As one of the most non-celebrated artists of more recent history, Arthur Sachs will be known mostly as a Spanish artist because of his works on Flamenco dancers and Spanish gypsies. However, one will also note that he has Scandinavian influences as well, with some paintings dedicated to subjects with pale, porcelain faces. This is because Arthur Sachs is, in fact, a Swedish artist. He spent a part of his life painting in Sweden and another part of his life painting in Spain.
Arthur Sachs used mostly females as his painting subjects and because of his diverse influences, the difference in painting styles were also different. In fact, his paintings seemed to correspond to the difference in beauties of his subjects. For example, if he was to paint a Flamenco dancer, then he would use a style that was more suited to the southern European taste where the viewer would be able to see the passion and the fire in the Spanish females. When it came to the Scandinavian females, the colors and his style would also be reflected according to the beauties of his northern home country. In these paintings, his chosen colors would be a lot paler to show the beauty of the type of woman found there.
Sachs’ art is not only about the kind of woman he was painting. Many of the colors he chose would also give viewers an idea of the environment where the painting was created. For example, going back to the Spanish paintings, the choice of colors included many reds, rich golden yellows, deep oranges and browns. This is, at least to Arthur himself, representative of the colors of Spain and also representative of the kind of warm mood that one can feel just by looking at the painting.
In his more northern, Scandinavian paintings, a big difference is seen in the colors. His choices change to suit the area in question. One will notice cold blues, dark blues, paler pinks and whites, purples and light greens. These colors seem to be representative of Sweden, the environment being a lot colder than that of Spain. Of course, this does not give the impression that the Swedish, northern women are colder than the Spanish.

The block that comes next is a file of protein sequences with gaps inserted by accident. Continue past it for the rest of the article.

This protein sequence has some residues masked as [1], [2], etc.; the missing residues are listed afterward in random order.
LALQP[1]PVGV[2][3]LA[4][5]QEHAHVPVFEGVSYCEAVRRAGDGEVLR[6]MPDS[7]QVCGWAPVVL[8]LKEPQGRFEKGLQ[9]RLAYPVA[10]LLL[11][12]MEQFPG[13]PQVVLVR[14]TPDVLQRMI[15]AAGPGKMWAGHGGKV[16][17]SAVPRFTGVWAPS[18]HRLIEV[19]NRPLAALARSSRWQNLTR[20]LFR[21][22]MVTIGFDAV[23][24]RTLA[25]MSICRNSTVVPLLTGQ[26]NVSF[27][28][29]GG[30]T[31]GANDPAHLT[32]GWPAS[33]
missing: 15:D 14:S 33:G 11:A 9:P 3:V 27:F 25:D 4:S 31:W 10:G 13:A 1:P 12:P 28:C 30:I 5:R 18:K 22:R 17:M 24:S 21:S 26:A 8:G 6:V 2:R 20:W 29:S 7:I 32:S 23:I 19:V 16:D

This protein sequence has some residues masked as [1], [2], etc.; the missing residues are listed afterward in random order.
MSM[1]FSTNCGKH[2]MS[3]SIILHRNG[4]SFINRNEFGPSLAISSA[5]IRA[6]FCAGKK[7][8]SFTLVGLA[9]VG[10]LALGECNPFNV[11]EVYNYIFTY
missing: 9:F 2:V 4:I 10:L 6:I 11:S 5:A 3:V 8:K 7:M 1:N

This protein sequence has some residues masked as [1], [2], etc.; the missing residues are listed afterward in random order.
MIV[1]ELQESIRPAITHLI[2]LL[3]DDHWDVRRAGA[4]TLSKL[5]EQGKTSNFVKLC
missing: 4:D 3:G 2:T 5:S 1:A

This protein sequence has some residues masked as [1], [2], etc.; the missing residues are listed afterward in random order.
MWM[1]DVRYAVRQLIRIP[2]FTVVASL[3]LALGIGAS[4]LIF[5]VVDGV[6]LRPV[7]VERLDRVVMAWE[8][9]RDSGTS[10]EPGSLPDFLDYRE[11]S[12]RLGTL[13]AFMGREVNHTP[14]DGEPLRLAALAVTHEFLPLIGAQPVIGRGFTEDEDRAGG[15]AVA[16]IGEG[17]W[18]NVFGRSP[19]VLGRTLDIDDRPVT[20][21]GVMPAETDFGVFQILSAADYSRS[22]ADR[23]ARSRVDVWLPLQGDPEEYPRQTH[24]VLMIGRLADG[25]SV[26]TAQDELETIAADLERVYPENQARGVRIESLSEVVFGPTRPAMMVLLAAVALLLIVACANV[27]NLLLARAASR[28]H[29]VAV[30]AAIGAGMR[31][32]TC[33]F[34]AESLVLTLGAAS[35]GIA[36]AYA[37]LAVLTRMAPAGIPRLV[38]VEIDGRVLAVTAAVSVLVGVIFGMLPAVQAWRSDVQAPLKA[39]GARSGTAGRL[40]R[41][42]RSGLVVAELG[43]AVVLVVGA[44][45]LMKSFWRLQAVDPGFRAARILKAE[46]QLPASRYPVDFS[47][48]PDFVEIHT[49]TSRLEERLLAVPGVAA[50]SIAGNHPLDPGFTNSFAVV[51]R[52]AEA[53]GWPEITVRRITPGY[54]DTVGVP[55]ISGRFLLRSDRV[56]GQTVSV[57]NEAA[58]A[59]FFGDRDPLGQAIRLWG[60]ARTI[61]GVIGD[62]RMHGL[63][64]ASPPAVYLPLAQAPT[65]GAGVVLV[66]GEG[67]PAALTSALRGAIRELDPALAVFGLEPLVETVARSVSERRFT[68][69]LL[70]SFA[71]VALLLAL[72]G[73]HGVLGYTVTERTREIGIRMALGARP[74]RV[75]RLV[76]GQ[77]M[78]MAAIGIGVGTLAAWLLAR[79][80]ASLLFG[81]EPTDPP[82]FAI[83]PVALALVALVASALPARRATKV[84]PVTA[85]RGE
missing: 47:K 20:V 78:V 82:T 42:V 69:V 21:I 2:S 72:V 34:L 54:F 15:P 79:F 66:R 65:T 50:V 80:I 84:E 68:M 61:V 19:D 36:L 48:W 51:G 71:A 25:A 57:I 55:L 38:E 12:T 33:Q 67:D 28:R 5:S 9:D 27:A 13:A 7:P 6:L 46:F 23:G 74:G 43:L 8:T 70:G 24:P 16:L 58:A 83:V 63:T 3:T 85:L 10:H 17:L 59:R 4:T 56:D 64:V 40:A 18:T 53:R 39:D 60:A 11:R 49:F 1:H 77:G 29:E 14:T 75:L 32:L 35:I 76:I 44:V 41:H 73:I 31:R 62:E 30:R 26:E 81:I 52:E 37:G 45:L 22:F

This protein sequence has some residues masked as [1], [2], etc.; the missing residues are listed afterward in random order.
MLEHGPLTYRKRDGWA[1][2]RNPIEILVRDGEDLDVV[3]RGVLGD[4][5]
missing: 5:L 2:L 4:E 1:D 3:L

Another theme that is obvious in the paintings of Arthur Sachs’ paintings is the backgrounds that he chooses for his models. One will notice that the Spanish backdrops mostly contain images of the sea, the sun and flowers, again connoting a sort of warmth of the surrounding southern environment. In the Swedish settings, Sachs likes to use hints of the northern lights as a backdrop to his models.
Most other artists would have struggled to find the theme that inspires them to work and perfect their art. But in the case of Arthur Sachs, he knew exactly what to tackle and it is evident in all his paintings. From the icy Scandinavian paintings that he’s done with his beautiful Swedish, northern models to the southern warmth of art he has accomplished with his Spanish models, Arthur Sachs has proven that he has been able to tackle the fire and the ice themes he is known for. In fact, it is quite evident over the years that he has been able to find a balance in both styles from Sweden and Spain. He has taken that balance and combined it to create a style that is most unique to him. It is this signature style that Arthur Sachs will be remembered for and the modern art community has much to learn from the legacy he has left behind. Arthur Sachs was born in 1953 and passed away in 2007.